Target-organ disease as a consequence of sustained, uncontrolled elevated blood pressure includes arteriosclerosis, heart failure, transient ischemic attacks (TIA), stroke, peripheral vascular disease, aneurysm, and end-stage renal disease. 

    Currently, researchers have identified several emerging cardiovascular risk markers such as high-sensitivity C-reactive protein (Blake, Rifai, Buring, & Ridker, 2003) and homocysteine (Lim & Cassano,2002).

    Hypertension is a major independent risk factor for coronary artery disease and stroke, the first and third causes of mortality in the United States, respectively, yet its importance is not emphasized satisfactorily in research and practice. 

    The individuals hardest to reach and at the highest risk are often not in care or are uninsured. Medical and behavioral intervention approaches lack cohesiveness and cultural relevance, therefore failing to achieve the strength of their impact as a combined intervention. 

    Additional research is required to evaluate multidisciplinary strategies with a team approach to increase entry into care, remaining in care, and long-term compliance with prevention and treatment recommendations. 

    Research also is needed to increase understanding of cost benefit of interventions and the effects of self monitoring and titration, including pharmacological vacations. 

    Identifying markers for early detection continues to be a challenge, and research should focus on exploring biochemical and genotypic methods to define and classify the population at risk.

Goals and Outcomes of Treatment 

    The ultimate goal for treatment is to prevent morbidity and mortality by the least intrusive means. The treatment regimen is determined by evaluating the severity of the blood pressure elevation, the presence of target-organ disease, and the effects of other coexisting risk factors. 

    The inability to adhere to treatment recommendations is a major barrier in attaining and maintaining goal blood pressure levels in long-term management, evidencing the need for planned patient education programs. Traditional treatment strategies targeted to the general population lack cultural sensitivity, neglect active involvement of the patient in decision making, and fail to motivate and keep the patient in care.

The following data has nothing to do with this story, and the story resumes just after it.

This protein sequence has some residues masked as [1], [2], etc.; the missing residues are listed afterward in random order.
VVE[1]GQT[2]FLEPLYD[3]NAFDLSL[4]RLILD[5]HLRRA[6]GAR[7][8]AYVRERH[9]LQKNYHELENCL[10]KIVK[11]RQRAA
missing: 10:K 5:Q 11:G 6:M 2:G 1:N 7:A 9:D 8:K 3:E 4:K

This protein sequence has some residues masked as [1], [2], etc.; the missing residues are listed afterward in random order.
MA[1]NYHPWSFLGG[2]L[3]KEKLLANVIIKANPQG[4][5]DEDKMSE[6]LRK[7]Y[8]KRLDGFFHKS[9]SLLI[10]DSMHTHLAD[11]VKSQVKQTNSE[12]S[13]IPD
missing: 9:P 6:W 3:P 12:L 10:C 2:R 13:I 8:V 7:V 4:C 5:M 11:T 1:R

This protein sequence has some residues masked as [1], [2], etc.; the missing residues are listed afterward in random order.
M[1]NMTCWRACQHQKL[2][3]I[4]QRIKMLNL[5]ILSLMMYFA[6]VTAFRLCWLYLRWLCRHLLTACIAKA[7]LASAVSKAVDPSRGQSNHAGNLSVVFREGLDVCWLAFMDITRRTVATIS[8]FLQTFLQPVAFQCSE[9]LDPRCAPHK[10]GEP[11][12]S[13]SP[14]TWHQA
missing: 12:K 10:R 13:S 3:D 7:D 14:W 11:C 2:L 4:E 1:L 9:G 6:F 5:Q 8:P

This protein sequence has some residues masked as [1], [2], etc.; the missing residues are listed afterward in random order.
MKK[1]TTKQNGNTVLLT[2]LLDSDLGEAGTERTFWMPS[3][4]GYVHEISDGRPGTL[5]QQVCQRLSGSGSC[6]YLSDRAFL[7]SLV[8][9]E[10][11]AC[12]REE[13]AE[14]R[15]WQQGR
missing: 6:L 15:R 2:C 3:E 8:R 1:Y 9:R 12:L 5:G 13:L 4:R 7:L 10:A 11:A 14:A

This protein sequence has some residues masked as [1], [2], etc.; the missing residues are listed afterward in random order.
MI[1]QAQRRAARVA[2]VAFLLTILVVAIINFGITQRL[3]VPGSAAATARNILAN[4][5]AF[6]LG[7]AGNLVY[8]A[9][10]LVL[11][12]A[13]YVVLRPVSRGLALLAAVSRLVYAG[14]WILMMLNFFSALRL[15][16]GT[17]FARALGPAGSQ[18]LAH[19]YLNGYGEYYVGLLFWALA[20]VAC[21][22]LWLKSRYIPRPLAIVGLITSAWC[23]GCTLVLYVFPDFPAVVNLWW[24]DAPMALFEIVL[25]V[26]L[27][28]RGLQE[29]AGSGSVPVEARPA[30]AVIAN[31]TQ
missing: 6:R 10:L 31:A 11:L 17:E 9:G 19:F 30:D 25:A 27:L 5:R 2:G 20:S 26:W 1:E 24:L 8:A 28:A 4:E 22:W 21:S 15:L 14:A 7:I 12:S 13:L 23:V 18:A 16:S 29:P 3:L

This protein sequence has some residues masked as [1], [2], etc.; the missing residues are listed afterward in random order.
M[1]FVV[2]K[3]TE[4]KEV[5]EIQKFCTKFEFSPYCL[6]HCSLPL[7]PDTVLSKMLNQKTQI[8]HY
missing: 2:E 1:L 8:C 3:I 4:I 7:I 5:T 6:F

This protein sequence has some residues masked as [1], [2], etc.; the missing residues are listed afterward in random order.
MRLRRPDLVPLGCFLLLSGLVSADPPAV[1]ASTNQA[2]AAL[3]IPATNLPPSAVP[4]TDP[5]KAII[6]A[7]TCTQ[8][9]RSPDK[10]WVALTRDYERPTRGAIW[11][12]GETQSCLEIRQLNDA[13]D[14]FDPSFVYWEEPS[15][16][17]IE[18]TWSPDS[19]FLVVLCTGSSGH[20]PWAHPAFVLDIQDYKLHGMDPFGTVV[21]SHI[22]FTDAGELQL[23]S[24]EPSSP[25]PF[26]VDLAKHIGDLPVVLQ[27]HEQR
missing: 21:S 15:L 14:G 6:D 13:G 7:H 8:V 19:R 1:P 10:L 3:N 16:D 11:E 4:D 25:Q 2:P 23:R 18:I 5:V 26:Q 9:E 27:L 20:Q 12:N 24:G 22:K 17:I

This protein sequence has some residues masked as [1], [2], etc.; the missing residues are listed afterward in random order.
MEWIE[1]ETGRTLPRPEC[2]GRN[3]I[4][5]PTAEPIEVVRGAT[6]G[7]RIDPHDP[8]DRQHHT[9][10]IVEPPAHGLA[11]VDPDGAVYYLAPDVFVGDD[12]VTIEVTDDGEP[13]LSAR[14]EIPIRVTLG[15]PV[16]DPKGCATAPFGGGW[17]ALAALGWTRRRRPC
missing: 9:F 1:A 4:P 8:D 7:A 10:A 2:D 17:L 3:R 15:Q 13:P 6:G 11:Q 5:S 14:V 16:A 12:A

More individually oriented treatment methodologies that address the patients' concerns, including their social support system, employment status, health insurance, and barriers in daily life to meeting compliance goals, are required. 

    Nursing can provide the training, education, and support to design planned health programs to increase the efficacy of interventions and improve overall compliance.

Non Pharmacological or Nursing Therapies 

    Lifestyle modification, formerly termed nonpharmacological therapy, includes interventions targeted toward healthier lifestyles and reducing the risks for cardiovascular complications at the family, community, and population levels. 

    Lifestyle modifications for blood pressure control include reduction in weight, adoption of the Dietary Approaches to Stop Hypertension (DASH) catting plan, adequate physical activity, dietary decreases in sodium, and moderation of alcohol consumption. 

    Smoking, although not directly related to hypertension, is a major cardiovascular risk and should be avoided.

Health People Strategies and Objective 

    Nonpharmacological therapy for treatment of hypertension is an evolving strategy in line with the objectives of Healthy People 2010 (Healthy People 2010). It represents a prevention area ideally suited for nursing practice and research. 

    Public health prevention strategies focusing on lifestyle modification at the community and practice setting will help achieve an overall downward shift in the distribution of blood pressure levels in the general population. Interventions should target high dietary sodium, fats, alcohol, and low intake of potassium, as well as physical inactivity.

    Although these intervention strategies show promise in prevention of high blood pressure, societal barriers, such as the lack of satisfactory food substitutes, lack of access to care, and absence of economic resources, constrain compliance and achievement of intervention goals.     

    Moreover, further research should focus on patient-oriented outcomes that affect patients' well being such as sexual functioning, ability to sustain family and social tasks, and ability to carry out activity of daily livings.